Why Christie v Davey is important
In Christie v Davey, the Court awarded an injunction against the defendant for nuisance, because their malicious motives to cause the claimant discomfort meant their actions were not legitimate.
Christie was a music teacher who used to take classes at her home. The defendant, living in the adjoining house, became irritated by the sounds. In response, he therefore maliciously caused interrupted and disturbed the claimant by beating trays, whistling, and shouting during lessons.
The claimant filed a case claiming that the noise created by the defendant disturbed the comfort of her family. The defendant counter-claimed, arguing the noise Christie’s music created constituted nuisance.
Whether the actions of the defendant constituted nuisance or not?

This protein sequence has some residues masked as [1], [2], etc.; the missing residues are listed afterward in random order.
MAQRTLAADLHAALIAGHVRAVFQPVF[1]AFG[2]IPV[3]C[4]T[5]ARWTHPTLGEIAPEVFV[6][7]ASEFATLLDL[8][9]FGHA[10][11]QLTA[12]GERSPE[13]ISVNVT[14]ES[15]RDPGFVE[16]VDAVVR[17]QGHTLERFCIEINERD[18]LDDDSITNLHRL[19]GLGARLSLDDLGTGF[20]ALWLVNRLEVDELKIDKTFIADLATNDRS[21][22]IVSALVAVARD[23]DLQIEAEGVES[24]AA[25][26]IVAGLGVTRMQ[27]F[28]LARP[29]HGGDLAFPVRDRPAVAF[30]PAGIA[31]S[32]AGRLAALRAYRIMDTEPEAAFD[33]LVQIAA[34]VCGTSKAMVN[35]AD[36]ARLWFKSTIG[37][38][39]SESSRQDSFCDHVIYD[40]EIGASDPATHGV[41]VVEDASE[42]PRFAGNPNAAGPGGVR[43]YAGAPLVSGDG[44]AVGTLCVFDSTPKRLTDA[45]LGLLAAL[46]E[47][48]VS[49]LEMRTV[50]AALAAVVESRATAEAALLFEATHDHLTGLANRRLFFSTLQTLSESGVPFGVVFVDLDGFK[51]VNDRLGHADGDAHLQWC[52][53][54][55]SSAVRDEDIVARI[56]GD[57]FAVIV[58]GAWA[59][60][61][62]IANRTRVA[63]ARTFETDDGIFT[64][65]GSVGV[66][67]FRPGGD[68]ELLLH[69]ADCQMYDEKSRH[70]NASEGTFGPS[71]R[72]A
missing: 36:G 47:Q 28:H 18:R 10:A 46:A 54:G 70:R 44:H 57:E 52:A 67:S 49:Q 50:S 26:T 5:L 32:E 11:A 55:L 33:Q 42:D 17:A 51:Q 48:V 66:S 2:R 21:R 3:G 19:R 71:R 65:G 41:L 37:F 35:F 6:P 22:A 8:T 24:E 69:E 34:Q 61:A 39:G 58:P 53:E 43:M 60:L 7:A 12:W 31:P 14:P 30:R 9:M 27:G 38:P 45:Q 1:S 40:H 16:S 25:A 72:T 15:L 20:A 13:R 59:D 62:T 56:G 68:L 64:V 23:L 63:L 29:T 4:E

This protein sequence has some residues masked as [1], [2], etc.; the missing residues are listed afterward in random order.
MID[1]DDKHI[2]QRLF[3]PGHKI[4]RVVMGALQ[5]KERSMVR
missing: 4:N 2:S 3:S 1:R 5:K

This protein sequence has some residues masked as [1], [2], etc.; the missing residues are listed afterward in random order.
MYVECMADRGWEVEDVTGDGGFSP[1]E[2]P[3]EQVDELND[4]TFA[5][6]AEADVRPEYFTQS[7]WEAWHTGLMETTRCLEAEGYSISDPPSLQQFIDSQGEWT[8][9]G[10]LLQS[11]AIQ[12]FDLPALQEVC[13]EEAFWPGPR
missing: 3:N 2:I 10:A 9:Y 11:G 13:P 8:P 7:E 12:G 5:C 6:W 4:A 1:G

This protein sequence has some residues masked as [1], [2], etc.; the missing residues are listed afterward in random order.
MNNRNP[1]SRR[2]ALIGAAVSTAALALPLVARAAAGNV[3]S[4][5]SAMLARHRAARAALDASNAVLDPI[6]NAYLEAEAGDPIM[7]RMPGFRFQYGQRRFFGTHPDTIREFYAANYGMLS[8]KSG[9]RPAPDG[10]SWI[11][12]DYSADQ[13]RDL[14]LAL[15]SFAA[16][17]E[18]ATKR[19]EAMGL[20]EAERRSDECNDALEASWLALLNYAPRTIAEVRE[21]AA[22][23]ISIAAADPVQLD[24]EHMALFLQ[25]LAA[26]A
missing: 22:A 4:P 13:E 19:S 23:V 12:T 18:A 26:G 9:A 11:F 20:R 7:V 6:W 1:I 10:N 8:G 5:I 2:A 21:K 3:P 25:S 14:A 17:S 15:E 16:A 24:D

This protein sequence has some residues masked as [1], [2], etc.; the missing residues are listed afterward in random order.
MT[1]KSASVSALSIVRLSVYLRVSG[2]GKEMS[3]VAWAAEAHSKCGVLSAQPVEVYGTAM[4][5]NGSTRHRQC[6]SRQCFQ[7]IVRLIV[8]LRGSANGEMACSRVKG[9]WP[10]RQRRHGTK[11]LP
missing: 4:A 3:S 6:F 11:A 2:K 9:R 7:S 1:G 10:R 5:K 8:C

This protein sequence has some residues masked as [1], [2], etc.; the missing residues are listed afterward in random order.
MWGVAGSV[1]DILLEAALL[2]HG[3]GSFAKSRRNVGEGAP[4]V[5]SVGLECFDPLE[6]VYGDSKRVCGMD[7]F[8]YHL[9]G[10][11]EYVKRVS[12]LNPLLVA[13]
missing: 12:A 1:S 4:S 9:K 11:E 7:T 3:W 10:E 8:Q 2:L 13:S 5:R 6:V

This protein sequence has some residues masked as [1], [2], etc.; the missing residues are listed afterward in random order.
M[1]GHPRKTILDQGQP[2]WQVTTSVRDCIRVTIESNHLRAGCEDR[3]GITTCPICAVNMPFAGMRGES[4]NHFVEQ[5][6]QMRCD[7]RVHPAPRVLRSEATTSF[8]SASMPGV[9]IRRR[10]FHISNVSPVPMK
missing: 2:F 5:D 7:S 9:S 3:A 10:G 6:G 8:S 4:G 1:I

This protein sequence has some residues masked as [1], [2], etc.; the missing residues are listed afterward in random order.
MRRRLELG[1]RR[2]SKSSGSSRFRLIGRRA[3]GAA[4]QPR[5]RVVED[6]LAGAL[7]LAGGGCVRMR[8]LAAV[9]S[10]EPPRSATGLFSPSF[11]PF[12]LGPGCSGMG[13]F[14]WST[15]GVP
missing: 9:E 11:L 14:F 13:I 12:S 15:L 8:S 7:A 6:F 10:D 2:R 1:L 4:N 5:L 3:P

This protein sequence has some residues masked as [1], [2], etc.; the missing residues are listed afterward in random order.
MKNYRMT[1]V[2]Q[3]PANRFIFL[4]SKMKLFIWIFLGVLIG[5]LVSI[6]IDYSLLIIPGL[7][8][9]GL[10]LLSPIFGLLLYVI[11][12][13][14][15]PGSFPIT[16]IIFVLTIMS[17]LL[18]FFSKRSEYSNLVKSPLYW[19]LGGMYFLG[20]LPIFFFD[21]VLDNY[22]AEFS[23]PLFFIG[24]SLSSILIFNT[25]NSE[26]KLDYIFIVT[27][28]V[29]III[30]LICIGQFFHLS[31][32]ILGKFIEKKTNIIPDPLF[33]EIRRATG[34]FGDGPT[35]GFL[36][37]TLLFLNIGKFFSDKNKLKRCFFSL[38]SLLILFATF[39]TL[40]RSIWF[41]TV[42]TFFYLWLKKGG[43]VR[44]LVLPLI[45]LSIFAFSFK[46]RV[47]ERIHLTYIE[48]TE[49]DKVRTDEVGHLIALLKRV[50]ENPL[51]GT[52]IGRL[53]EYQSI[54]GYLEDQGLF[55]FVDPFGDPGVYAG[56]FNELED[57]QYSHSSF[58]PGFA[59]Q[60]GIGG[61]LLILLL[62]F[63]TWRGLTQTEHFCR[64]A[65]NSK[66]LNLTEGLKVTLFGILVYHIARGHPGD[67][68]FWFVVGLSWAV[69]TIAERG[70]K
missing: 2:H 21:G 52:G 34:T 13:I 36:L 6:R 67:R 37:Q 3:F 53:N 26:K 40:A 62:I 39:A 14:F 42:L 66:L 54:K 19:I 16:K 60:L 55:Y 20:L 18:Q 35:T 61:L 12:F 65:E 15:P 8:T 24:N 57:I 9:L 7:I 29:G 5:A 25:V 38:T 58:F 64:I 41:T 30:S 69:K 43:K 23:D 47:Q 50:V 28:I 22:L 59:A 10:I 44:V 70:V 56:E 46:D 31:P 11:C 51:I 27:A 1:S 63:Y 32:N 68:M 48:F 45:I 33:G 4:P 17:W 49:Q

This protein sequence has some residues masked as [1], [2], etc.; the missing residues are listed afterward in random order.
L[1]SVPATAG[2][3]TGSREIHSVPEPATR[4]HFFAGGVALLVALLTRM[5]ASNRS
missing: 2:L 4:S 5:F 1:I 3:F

The court granted an injunction ordering that the defendant stops making unreasonable and deliberate noises to interrupt the claimant. They did not, however, stop him from making noises that a reasonable household may make.
The Court held that the defendant’s actions did constitute nuisance. This was because he was acting in malice to disturb the claimant, which they held was not a ‘legitimate kind’ of noise. They therefore awarded an injunction against the defendant ‘from making noises in his house so as to vex or annoy the Plaintiffs.’
North J. said
In my opinion, the noises which were made in the defendant’s house were not of legitimate kind. They were what, to use the language of Lord Selbourne in Gaunt v Fynney, ought to be regarded as excessive and unreasonable. I am satisfied that they were made deliberately and maliciously for the purpose to annoy the plaintiff. If what has taken an entirely different view of the case. But I am persuaded that was done by defendant was done only for the purpose of annoyance, and in my opinion, it was not a legitimate use of defendants house to use for the purpose of vexing and annoying the neighbors.